Christina said...

One of the things that makes HG so believable is the way people react despicably towards horrendous acts in the arena. The Capital claps and cheers, even the districts make bets on who will be killed next or who will win. People may see this dystopian world as not being realistic, the problem is it is too real. They just do not wish to see it. The comments and reactions of the audience in America rather than Panem prove it. I have heard a few people make the observation that we are the Capital and sadly I believe that they may be right.

Mia said...

Vague Spoilers Below

Through editing and music and selective storytelling, they made villains and heroes of twenty-four victims.
This is one of the reasons why I love how they ended things with Cato. He ended up being such a stark reminder that everyone was a victim.

Anonymous said...

Oh my gosh. Completely agree. *spoiler alert* I was in an audience that clapped for Clove's death and it completely infuriated me. I went on a satisfying rant after the movie, though...

Emily Hopkins said...

This is what happens when our society embraces the most violent acts of man. Good dystopian fiction presents fantastical outcomes of present human interaction and achievement, and questions the structure of authority that we create. Irresponsible entertainment strikes the essence of the dystopia genre and makes the horrifying acceptable. Such an audience reaction makes me sad.

Wendy said...

Amazingly astute review, Maggie! I don't think I'll ever see that death scene you talked about the same way again.

Sadly, I wasn't aware of falling into that crowd when I was there, so I was definitely played like a fiddle.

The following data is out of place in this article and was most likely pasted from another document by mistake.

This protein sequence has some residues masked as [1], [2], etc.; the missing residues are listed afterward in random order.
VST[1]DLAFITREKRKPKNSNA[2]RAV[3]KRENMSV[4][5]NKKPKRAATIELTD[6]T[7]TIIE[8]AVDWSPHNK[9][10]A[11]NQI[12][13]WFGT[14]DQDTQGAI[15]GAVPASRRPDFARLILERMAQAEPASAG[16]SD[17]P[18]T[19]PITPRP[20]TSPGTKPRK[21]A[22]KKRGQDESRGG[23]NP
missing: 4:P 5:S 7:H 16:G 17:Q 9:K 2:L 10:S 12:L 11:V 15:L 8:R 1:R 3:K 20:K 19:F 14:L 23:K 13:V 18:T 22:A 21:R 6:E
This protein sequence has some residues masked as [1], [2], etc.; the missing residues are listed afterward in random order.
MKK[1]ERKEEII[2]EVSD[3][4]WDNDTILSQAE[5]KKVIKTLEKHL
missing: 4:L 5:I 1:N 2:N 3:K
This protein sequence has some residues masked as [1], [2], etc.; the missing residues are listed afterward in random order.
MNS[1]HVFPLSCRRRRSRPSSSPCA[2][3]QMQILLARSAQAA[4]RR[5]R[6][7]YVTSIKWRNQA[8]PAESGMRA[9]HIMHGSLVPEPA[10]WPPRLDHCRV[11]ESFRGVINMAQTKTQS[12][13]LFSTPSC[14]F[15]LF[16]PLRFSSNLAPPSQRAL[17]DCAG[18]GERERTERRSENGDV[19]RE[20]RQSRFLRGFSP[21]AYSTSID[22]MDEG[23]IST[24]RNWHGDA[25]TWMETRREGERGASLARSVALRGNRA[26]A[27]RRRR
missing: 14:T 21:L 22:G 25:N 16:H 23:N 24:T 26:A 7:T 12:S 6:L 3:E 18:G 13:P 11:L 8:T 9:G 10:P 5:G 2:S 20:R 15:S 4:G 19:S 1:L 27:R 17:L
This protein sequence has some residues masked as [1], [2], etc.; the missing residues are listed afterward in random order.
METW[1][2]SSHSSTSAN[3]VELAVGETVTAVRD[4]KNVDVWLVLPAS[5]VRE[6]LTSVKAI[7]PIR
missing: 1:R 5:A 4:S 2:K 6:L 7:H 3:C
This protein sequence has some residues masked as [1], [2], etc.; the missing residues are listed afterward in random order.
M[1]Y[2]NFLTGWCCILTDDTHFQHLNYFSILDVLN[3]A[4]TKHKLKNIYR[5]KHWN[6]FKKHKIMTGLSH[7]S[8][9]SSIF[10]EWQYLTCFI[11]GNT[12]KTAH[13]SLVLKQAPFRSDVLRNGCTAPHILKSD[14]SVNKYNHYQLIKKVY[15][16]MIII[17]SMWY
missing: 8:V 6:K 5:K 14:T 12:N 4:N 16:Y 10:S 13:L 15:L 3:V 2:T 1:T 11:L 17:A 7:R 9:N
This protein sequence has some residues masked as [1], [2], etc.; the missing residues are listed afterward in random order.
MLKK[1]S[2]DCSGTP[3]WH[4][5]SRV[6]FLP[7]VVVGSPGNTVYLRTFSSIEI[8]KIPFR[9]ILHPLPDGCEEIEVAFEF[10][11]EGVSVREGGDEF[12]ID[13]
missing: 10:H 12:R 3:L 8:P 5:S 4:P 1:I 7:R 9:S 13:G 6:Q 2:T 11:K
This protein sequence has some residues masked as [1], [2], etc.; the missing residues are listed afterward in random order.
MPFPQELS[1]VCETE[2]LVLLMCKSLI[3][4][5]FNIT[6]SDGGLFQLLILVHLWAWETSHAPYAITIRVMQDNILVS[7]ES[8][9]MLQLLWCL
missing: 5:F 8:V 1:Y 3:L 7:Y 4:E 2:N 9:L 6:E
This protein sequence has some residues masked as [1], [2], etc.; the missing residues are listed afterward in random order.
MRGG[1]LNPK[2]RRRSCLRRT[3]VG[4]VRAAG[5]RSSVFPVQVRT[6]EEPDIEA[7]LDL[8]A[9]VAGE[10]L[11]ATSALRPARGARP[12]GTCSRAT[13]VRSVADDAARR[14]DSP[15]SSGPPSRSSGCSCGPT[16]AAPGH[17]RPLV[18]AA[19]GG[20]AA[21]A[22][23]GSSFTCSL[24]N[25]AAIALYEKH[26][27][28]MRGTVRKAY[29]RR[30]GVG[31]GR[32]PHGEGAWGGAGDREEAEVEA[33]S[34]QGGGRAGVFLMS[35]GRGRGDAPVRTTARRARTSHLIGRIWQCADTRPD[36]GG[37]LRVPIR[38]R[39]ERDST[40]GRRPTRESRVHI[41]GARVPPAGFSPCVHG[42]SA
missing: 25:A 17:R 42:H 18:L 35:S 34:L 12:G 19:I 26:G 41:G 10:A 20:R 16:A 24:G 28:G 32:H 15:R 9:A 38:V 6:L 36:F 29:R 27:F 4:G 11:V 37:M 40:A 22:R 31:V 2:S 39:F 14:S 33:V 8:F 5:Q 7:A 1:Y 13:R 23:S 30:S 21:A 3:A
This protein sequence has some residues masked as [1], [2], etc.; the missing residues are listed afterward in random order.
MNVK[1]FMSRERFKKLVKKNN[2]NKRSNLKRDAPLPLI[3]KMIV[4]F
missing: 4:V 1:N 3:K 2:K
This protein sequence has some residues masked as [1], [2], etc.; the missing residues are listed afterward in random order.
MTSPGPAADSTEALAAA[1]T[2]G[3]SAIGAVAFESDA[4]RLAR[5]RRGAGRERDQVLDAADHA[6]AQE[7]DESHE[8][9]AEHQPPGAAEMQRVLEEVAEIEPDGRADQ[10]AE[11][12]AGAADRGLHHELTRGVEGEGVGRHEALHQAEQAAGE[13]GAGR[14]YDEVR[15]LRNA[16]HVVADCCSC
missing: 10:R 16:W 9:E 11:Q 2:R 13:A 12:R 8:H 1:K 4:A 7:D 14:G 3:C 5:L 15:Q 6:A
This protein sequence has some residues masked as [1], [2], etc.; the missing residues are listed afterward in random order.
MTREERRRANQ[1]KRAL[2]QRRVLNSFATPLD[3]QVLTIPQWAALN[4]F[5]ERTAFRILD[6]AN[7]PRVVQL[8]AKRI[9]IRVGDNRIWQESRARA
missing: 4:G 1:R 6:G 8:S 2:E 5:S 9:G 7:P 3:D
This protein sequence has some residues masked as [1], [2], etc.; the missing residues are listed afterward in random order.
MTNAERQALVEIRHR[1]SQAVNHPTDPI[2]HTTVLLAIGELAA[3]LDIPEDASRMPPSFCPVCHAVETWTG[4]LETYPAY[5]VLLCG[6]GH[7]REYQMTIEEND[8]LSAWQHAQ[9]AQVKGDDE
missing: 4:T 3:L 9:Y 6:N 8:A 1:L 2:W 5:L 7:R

Marla said...

Excellent points, Maggie. I spent some time in the theater pondering what it says about us that we will plop into a seat for 3 hours and embark in an essentially voyeuristic experience. It definitely provided me with new thoughts in regard to the ways in which the book can be compared to everyday life. Both the book and the movie have gone a long way toward shining a spotlight upon the ways in which our own society work. As stated above, the Capitol represents things as they are now, which is a very sobering thought.

Anonymous said...

I loved the movie, I’ve seen it twice already, and plan to see it again. And although I find it incredible that someone could clap at the death of someone, I understand it. Its a movie (so the deaths aren’t real) and the human race is programed to take sides. Once they do, its hard not to feel good when your side triumphs, and angry when they lose (although the only time I actually /clapped/ was when scar died in the lion king. He was so mean……..).
One other thing about the movie that I noticed (this is for the people who want more gore) was that there was plenty of blood and guts, they just sped the whole thing up, so that before we were aware of what was going on, everything was clean. Like when Katniss shot Cato’s hand, at the end, I hardly knew what was going on, and then it was to dark to actually see the Mutts ripping him apart. Also they had to cut out a bunch to keep it pg 13.

PS PLEASEEEEE make the scorpio races into a movie! As a die hard horse addict, I can already imagine Corr, with his gleaming muscles, shoulders glistening in the spray..ethreal.. Please........I'm dying to see it come to life!

Anonymous said...

I almost cried as Clove died.
It's horrible that someone can applaude to that death!
They are kids who must kill each other to survive!
And as Cato said before he died:
He and Clove have been trained their whole life to win the games and bring pride to their District- I understand them in a way.
Imagine you was trimmed your whole life to kill other tributes to survive and to be honoured- wouldn't you do the same thing?
They are all just pieces in the games of the Capitol.
A sign, that none can defeat the Capitol.
And sorry if there are mistakes- I'm from Germany. :)

Info Online said...

Through editing and music and selective storytelling, they made villains and heroes of twenty-four victims.
This is one of the reasons why I love how they ended things with Cato. He ended up being such a stark reminder that everyone was a victim.

Post a Comment

Related Posts Plugin for WordPress, Blogger...